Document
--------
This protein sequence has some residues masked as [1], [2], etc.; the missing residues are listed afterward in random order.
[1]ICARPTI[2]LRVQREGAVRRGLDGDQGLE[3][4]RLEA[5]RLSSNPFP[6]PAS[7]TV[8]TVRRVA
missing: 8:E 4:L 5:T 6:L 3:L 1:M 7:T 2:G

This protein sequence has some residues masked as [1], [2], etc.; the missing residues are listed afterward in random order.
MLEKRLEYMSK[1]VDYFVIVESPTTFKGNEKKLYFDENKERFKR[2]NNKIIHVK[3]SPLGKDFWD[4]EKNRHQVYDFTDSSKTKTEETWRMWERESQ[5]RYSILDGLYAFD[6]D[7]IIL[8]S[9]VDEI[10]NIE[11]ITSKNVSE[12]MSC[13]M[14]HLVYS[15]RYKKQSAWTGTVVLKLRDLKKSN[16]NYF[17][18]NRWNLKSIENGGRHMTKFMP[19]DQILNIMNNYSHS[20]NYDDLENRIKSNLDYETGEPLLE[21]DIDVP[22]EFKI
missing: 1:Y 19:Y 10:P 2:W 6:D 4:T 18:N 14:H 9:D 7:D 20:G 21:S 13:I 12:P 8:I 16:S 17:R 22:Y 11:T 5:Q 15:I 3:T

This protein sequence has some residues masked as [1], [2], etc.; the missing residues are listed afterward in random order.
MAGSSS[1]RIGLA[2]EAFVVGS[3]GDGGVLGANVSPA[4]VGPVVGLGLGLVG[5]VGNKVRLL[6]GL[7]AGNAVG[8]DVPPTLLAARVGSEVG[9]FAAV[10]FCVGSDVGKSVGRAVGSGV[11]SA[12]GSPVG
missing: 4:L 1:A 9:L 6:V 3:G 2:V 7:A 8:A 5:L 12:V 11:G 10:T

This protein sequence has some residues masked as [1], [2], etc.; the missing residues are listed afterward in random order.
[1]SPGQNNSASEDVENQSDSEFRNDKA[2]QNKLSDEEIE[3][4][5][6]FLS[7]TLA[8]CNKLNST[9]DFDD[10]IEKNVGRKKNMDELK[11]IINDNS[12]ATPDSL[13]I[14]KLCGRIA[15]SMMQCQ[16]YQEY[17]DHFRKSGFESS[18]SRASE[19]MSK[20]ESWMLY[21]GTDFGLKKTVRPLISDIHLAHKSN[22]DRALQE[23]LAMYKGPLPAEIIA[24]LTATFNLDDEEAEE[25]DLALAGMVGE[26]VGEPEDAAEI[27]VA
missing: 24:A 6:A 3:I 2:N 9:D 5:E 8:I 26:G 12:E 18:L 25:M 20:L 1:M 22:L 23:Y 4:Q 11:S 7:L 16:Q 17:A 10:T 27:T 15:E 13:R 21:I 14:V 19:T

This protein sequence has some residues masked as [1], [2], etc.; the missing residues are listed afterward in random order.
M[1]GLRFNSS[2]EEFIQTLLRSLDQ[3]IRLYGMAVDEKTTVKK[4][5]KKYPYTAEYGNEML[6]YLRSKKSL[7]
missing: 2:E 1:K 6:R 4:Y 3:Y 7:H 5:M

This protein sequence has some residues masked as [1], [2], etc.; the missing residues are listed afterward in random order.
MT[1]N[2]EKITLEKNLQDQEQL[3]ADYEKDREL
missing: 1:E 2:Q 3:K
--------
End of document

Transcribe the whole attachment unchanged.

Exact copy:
This protein sequence has some residues masked as [1], [2], etc.; the missing residues are listed afterward in random order.
[1]ICARPTI[2]LRVQREGAVRRGLDGDQGLE[3][4]RLEA[5]RLSSNPFP[6]PAS[7]TV[8]TVRRVA
missing: 8:E 4:L 5:T 6:L 3:L 1:M 7:T 2:G

This protein sequence has some residues masked as [1], [2], etc.; the missing residues are listed afterward in random order.
MLEKRLEYMSK[1]VDYFVIVESPTTFKGNEKKLYFDENKERFKR[2]NNKIIHVK[3]SPLGKDFWD[4]EKNRHQVYDFTDSSKTKTEETWRMWERESQ[5]RYSILDGLYAFD[6]D[7]IIL[8]S[9]VDEI[10]NIE[11]ITSKNVSE[12]MSC[13]M[14]HLVYS[15]RYKKQSAWTGTVVLKLRDLKKSN[16]NYF[17][18]NRWNLKSIENGGRHMTKFMP[19]DQILNIMNNYSHS[20]NYDDLENRIKSNLDYETGEPLLE[21]DIDVP[22]EFKI
missing: 1:Y 19:Y 10:P 2:W 6:D 4:T 18:N 14:H 9:D 7:D 20:G 21:S 13:I 12:P 8:I 16:S 17:R 22:Y 11:T 5:Q 15:I 3:T

This protein sequence has some residues masked as [1], [2], etc.; the missing residues are listed afterward in random order.
MAGSSS[1]RIGLA[2]EAFVVGS[3]GDGGVLGANVSPA[4]VGPVVGLGLGLVG[5]VGNKVRLL[6]GL[7]AGNAVG[8]DVPPTLLAARVGSEVG[9]FAAV[10]FCVGSDVGKSVGRAVGSGV[11]SA[12]GSPVG
missing: 4:L 1:A 9:L 6:V 3:G 2:V 7:A 8:A 5:L 12:V 11:G 10:T

This protein sequence has some residues masked as [1], [2], etc.; the missing residues are listed afterward in random order.
[1]SPGQNNSASEDVENQSDSEFRNDKA[2]QNKLSDEEIE[3][4][5][6]FLS[7]TLA[8]CNKLNST[9]DFDD[10]IEKNVGRKKNMDELK[11]IINDNS[12]ATPDSL[13]I[14]KLCGRIA[15]SMMQCQ[16]YQEY[17]DHFRKSGFESS[18]SRASE[19]MSK[20]ESWMLY[21]GTDFGLKKTVRPLISDIHLAHKSN[22]DRALQE[23]LAMYKGPLPAEIIA[24]LTATFNLDDEEAEE[25]DLALAGMVGE[26]VGEPEDAAEI[27]VA
missing: 24:A 6:A 3:I 2:N 9:D 5:E 8:I 26:G 12:E 18:L 25:M 20:L 1:M 22:L 23:Y 4:Q 11:S 7:L 16:Q 17:A 10:T 27:T 15:E 13:R 21:I 14:V 19:T

This protein sequence has some residues masked as [1], [2], etc.; the missing residues are listed afterward in random order.
M[1]GLRFNSS[2]EEFIQTLLRSLDQ[3]IRLYGMAVDEKTTVKK[4][5]KKYPYTAEYGNEML[6]YLRSKKSL[7]
missing: 2:E 1:K 6:R 4:Y 3:Y 7:H 5:M

This protein sequence has some residues masked as [1], [2], etc.; the missing residues are listed afterward in random order.
MT[1]N[2]EKITLEKNLQDQEQL[3]ADYEKDREL
missing: 1:E 2:Q 3:K